Wednesday, November 11, 2015

Book Fair!


The Book Fair is Here!!

On November 16-20th, the Scholastic Book Fair will be visiting our library.  All classes will have a chance to preview the books on Monday November 16th.  Books will be for sale at the following times:

Tuesday: 7:30-9 & at lunch
Wednesday:  7:30-9, lunch, 2:30-5:30
Thursday: 7:30-9, lunch, 2:30-7:30
Friday 7:30-3:30

Book prices range from $1-$25 with the majority falling between $5-$10.  If any of those times are not convenient for you, the book fair is online too!!  Visit this website (http://bookfairs.scholastic.com/homepage/moretownelementaryschool) to purchase books between Nov 9-29.  

Reading with your child is a great way to help them develop as lifelong learners and critical thinkers.  It also is just great quality time with your child.  Find books for all interest and reading levels.  Don't forget that books make good gifts too!  All proceeds go to our school.

If you have any questions or want to volunteer please see Mrs. Wood!

Monday, November 9, 2015

Financial Literacy

         


            Moretown School is participating in a statewide program called Reading is an Investment. The goal of the program is to teach elementary-aged children personal finance concepts. We are one of 135 Vermont elementary schools who will use the program this school year. The program is managed by the Vermont State Treasurer’s Office. Participating schools are sent three new books each year that highlight a specific personal finance theme. Through lessons and activities in the school library and personal reading, students are introduced to basic financial concepts. The 2015-2016 personal finance theme is “Money Business!”
            There are two parts to this program—personal reading and school instructional activities. As a parent, you have the opportunity to help your child complete a reading log that will then be entered into a drawing for a $250 college savings plan account. Last year, more than 5,600 students statewide completed logs and entered the drawing. Twenty prizes will be awarded this year. In order to complete a reading log, a student must read three books from a recommended money reading list and complete additional free reading requirements. The reading logs and recommended money reading list are available through our school library. You also may print a reading log and reading list by going to www.MoneyEd.Vermont.gov. The deadline to complete a reading log and mail it into the State Treasurer’s Office is March 15, 2016.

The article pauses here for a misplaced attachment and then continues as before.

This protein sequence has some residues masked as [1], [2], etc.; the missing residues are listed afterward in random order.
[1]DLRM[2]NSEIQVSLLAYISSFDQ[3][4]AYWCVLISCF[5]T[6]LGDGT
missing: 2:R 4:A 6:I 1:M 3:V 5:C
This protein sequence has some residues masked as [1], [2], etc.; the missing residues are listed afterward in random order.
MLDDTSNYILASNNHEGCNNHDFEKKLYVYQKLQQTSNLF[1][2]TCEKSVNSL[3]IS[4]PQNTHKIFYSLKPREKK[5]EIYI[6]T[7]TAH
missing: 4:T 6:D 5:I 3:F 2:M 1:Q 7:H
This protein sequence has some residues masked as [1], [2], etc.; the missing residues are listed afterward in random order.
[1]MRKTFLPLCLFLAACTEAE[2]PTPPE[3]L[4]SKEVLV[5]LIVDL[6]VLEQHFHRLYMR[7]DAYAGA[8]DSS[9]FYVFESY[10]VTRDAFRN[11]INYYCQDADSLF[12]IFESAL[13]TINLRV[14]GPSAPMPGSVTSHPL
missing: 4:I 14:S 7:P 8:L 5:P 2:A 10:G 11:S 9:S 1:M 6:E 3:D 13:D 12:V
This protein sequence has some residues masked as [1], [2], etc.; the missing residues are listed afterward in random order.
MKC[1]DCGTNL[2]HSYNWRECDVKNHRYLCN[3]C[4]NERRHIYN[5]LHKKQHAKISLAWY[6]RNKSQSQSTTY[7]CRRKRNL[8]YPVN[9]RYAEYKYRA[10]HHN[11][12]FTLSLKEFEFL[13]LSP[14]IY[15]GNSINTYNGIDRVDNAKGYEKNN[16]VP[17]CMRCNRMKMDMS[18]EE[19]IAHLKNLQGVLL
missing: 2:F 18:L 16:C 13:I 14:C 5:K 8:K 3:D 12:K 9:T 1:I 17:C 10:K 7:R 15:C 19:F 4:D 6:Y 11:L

Kindergarten, 1st, and 2nd graders read 3 money books in library class.  These books were Lots and Lots of Coins by Margarette Reid, It All Started with a Turtle by Lisa Holthouse, and Betty Bunny Wants Everything by Michael Kaplan.  Students in other grades are encouraged to visit the library for a money reading list and reading log.  This is a great opportunity to gain financial understandings and start saving for college.  I hope that you take advantage of this opportunity.

If you have any questions, please feel free to contact me.


Tuesday, November 3, 2015

Crenshaw by Katherine Applegate

Crenshaw by Katherine Applegate


Jackson begins to worry that he is going crazy.  Crenshaw, his imaginary friend from when he was in 1st grade, starts to show up again.  No one else seems to notice him except the dog.  Jackson is a little embarrassed to be seeing his imaginary friend.  Maybe this is because Crenshaw is a big black and white cat who likes to do goofy things like stand on his head or make a bubble beard in the tub.  But Jackson is also emotionally distressed about his family's financial problems.  Jackson and his sister, Robin, often go to bed hungry.  They had to sell a lot of their belongings.  And now it looks like they might have to live in their car.  Crenshaw gives Jackson a friend to lean on and advice to guide him through this tough time.  This story is sweet  and heartfelt.  As for kid's experiences during difficult times, It rings true.  It deserves a read and a spot on your shelf if only for children to gain a better understanding and capacity for empathy for those who face homelessness and hunger in our own community.  

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